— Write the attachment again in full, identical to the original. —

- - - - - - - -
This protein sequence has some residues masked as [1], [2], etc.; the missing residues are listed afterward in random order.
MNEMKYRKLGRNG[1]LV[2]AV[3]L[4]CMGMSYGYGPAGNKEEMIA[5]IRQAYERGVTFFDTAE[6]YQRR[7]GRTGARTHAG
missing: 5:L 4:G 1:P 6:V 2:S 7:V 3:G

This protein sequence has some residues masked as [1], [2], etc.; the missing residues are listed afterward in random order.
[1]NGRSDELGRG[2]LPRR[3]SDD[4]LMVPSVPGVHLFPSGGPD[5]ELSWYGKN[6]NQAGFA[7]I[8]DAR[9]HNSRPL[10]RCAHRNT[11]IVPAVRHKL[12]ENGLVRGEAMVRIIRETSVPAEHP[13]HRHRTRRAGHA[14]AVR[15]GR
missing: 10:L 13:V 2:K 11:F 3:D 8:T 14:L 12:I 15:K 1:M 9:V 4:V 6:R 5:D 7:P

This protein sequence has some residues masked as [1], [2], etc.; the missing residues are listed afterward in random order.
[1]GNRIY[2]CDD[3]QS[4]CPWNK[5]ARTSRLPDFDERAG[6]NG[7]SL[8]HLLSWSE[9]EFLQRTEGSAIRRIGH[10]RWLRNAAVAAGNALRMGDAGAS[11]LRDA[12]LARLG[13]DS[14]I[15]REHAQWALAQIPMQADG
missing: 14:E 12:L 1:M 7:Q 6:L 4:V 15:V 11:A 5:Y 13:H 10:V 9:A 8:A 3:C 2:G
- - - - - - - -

This protein sequence has some residues masked as [1], [2], etc.; the missing residues are listed afterward in random order.
MNEMKYRKLGRNG[1]LV[2]AV[3]L[4]CMGMSYGYGPAGNKEEMIA[5]IRQAYERGVTFFDTAE[6]YQRR[7]GRTGARTHAG
missing: 5:L 4:G 1:P 6:V 2:S 7:V 3:G

This protein sequence has some residues masked as [1], [2], etc.; the missing residues are listed afterward in random order.
[1]NGRSDELGRG[2]LPRR[3]SDD[4]LMVPSVPGVHLFPSGGPD[5]ELSWYGKN[6]NQAGFA[7]I[8]DAR[9]HNSRPL[10]RCAHRNT[11]IVPAVRHKL[12]ENGLVRGEAMVRIIRETSVPAEHP[13]HRHRTRRAGHA[14]AVR[15]GR
missing: 10:L 13:V 2:K 11:F 3:D 8:T 14:L 12:I 15:K 1:M 9:V 4:V 6:R 5:D 7:P

This protein sequence has some residues masked as [1], [2], etc.; the missing residues are listed afterward in random order.
[1]GNRIY[2]CDD[3]QS[4]CPWNK[5]ARTSRLPDFDERAG[6]NG[7]SL[8]HLLSWSE[9]EFLQRTEGSAIRRIGH[10]RWLRNAAVAAGNALRMGDAGAS[11]LRDA[12]LARLG[13]DS[14]I[15]REHAQWALAQIPMQADG
missing: 14:E 12:L 1:M 7:Q 6:L 4:V 15:V 11:A 5:Y 13:H 10:V 9:A 8:A 3:C 2:G